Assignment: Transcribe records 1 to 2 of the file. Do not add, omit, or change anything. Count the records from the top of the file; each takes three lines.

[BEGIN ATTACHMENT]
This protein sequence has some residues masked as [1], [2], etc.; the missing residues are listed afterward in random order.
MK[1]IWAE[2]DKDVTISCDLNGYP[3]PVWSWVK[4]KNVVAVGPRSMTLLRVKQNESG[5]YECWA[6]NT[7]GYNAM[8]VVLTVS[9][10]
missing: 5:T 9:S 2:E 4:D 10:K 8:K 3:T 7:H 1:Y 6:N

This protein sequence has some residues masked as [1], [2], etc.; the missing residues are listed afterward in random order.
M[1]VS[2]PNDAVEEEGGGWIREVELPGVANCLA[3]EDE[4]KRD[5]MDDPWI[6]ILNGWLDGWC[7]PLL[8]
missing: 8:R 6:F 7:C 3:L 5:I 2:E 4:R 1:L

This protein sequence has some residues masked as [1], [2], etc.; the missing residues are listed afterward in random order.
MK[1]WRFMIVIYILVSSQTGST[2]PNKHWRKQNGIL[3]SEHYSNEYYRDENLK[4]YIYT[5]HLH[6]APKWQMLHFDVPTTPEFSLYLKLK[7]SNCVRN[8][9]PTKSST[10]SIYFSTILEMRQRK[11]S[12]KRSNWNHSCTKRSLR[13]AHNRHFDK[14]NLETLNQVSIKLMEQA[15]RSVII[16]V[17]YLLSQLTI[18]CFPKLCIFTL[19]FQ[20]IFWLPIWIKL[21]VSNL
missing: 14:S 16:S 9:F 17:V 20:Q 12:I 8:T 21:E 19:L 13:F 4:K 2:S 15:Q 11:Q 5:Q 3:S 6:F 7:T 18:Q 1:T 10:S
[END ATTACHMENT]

This protein sequence has some residues masked as [1], [2], etc.; the missing residues are listed afterward in random order.
MK[1]IWAE[2]DKDVTISCDLNGYP[3]PVWSWVK[4]KNVVAVGPRSMTLLRVKQNESG[5]YECWA[6]NT[7]GYNAM[8]VVLTVS[9][10]
missing: 5:T 9:S 2:E 4:D 10:K 8:K 3:T 7:H 1:Y 6:N

This protein sequence has some residues masked as [1], [2], etc.; the missing residues are listed afterward in random order.
M[1]VS[2]PNDAVEEEGGGWIREVELPGVANCLA[3]EDE[4]KRD[5]MDDPWI[6]ILNGWLDGWC[7]PLL[8]
missing: 8:R 6:F 7:C 3:L 5:I 2:E 4:R 1:L